Art & Development

Happiness and pathology

My art has concerned happiness for the past two years, so I was fascinated to learn about a man who is forced to avoid joy and pleasure.

Neurologist Matt Frerking suffers from narcolepsy with catoplexy, a disease that results in momentarily losing the ability to move one’s muscles. In his case, the attacks are triggered by strong positive emotions. As Chris Higgins, the storyteller, narrated on This American Life (Episode #409, “Held Hostage”, originally aired June 4, 2010):

When Matt gets really happy—when he feels the warm fuzzy stuff—he becomes paralyzed by his emotions. Literally. Paralyzed.

Since I’m also interested in knickknacks and decorations, and how important and valuable they are, it was fascinating to hear this:


It can be a triggering condition just to discuss [looking at a wedding photo.]


At this moment, Matt is having an attack… Think about this: Matt had this attack while he was talking about a photo he has never seen. If just talking about a picture can cause this, imagine the other things Matt has to avoid.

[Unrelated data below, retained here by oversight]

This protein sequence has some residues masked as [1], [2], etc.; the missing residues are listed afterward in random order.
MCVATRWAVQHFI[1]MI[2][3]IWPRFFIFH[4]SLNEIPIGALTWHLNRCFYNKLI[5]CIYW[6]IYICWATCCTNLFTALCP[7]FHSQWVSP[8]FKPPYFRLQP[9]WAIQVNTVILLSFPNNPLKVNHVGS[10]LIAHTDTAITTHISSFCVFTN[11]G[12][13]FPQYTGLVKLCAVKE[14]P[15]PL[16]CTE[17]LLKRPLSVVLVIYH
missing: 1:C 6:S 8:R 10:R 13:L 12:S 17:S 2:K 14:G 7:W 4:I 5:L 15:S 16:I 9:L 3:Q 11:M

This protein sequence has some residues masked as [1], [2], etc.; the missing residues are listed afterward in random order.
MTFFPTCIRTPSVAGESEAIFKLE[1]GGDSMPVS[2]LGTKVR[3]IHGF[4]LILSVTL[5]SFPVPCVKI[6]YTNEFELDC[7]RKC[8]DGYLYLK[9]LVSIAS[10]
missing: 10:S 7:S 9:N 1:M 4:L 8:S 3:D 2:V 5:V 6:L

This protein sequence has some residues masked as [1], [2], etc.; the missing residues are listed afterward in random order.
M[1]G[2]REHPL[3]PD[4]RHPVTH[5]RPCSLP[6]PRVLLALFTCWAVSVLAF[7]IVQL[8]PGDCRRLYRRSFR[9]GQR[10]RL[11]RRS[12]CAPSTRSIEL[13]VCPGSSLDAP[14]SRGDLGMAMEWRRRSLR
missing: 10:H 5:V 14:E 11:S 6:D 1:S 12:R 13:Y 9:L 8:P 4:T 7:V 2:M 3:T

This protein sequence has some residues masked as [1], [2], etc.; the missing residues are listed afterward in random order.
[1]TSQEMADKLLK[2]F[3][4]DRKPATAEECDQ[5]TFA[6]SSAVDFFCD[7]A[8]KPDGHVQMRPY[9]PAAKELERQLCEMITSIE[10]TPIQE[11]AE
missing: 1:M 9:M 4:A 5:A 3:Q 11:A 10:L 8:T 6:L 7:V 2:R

It’s this kind of deep personal meaning invested in personal effects that fascinates me. How can an object can be invested with such strong memory, emotion and meaning, and yet be distinguished from art?

Higgins goes on to describe further negative impacts of the disease on Frerking’s life:

After living with this disease for four years, with being punished every time he experiences happiness, Matt’s adapted, though the way he has adapted is sad: He tries to enjoy things less. He told me he tries to think of himself as a robot, and not engage too emotionally. He’s told me he even has to be careful how he speaks, not to get too enthusiastic or worked up.

I find this tremendously tragic—and ironic, considering how much some of my past work advocated for modest pleasure. Certainly I was not talking about moderation in lieu of irrational exuberance, nor for the hostages of such diseases. If you are in good health, be grateful. It allows you the ability to feel as much happiness and express as much exuberance as you like.

Higgins ends on an optimistic note:

But it’s important to point out, even though Matt is being trained by his brain everyday not to feel these emotions, he still has them…. Although Matt tries to avoid happiness, it’s still part of his life. He’s proof that you can’t avoid happiness, it’ll still find you no matter what.


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